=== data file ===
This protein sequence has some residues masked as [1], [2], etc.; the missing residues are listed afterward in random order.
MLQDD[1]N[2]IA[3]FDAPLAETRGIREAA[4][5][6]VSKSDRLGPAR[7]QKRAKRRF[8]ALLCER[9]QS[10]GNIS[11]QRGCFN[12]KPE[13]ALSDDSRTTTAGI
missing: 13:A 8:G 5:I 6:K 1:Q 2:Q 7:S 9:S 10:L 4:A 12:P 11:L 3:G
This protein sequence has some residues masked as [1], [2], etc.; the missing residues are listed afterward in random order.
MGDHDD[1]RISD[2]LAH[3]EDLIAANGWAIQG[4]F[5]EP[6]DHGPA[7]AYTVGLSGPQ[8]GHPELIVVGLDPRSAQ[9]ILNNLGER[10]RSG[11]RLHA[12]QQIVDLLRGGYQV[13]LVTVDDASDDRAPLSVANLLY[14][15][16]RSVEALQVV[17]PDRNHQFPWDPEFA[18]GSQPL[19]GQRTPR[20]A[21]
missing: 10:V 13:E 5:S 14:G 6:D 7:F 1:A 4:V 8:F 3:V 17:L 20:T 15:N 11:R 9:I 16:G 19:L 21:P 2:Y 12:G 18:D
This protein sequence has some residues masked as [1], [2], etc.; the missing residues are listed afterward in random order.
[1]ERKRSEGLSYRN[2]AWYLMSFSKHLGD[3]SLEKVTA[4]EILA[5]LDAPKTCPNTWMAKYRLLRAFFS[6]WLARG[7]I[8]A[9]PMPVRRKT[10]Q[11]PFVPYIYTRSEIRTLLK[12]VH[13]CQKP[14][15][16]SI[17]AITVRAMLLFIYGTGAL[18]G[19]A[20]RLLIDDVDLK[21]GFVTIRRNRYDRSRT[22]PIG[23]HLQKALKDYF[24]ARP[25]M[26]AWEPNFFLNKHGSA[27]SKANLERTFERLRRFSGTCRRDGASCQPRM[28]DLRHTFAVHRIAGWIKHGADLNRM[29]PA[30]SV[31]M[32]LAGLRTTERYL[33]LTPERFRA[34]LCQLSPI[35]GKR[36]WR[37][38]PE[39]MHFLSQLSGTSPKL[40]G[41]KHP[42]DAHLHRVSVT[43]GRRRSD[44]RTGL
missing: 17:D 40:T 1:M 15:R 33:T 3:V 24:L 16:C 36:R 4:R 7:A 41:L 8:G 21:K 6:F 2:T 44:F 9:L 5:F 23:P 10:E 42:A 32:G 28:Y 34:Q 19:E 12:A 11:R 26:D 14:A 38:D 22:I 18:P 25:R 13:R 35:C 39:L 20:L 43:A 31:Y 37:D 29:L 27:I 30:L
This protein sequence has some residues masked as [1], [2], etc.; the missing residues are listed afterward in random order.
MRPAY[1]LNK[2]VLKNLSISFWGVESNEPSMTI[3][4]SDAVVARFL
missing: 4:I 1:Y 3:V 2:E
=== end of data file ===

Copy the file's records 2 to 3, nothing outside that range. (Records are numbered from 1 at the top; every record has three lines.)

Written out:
This protein sequence has some residues masked as [1], [2], etc.; the missing residues are listed afterward in random order.
MGDHDD[1]RISD[2]LAH[3]EDLIAANGWAIQG[4]F[5]EP[6]DHGPA[7]AYTVGLSGPQ[8]GHPELIVVGLDPRSAQ[9]ILNNLGER[10]RSG[11]RLHA[12]QQIVDLLRGGYQV[13]LVTVDDASDDRAPLSVANLLY[14][15][16]RSVEALQVV[17]PDRNHQFPWDPEFA[18]GSQPL[19]GQRTPR[20]A[21]
missing: 10:V 13:E 5:S 14:G 6:D 7:F 1:A 4:V 8:F 3:V 17:L 20:T 15:N 11:R 9:I 16:G 19:L 21:P 2:Y 12:G 18:D
This protein sequence has some residues masked as [1], [2], etc.; the missing residues are listed afterward in random order.
[1]ERKRSEGLSYRN[2]AWYLMSFSKHLGD[3]SLEKVTA[4]EILA[5]LDAPKTCPNTWMAKYRLLRAFFS[6]WLARG[7]I[8]A[9]PMPVRRKT[10]Q[11]PFVPYIYTRSEIRTLLK[12]VH[13]CQKP[14][15][16]SI[17]AITVRAMLLFIYGTGAL[18]G[19]A[20]RLLIDDVDLK[21]GFVTIRRNRYDRSRT[22]PIG[23]HLQKALKDYF[24]ARP[25]M[26]AWEPNFFLNKHGSA[27]SKANLERTFERLRRFSGTCRRDGASCQPRM[28]DLRHTFAVHRIAGWIKHGADLNRM[29]PA[30]SV[31]M[32]LAGLRTTERYL[33]LTPERFRA[34]LCQLSPI[35]GKR[36]WR[37][38]PE[39]MHFLSQLSGTSPKL[40]G[41]KHP[42]DAHLHRVSVT[43]GRRRSD[44]RTGL
missing: 17:D 40:T 1:M 15:R 33:T 3:V 24:L 16:C 36:R 4:R 7:A 41:L 8:G 21:K 6:F 2:T 44:F 9:L 5:F 23:P 10:E 42:A 32:G 28:Y 34:Q 19:E 12:A 11:R 26:D 14:A 38:D 22:I 18:P 25:R 13:R 35:C 39:L 20:L 43:A 31:Y 37:D 29:L 27:I 30:L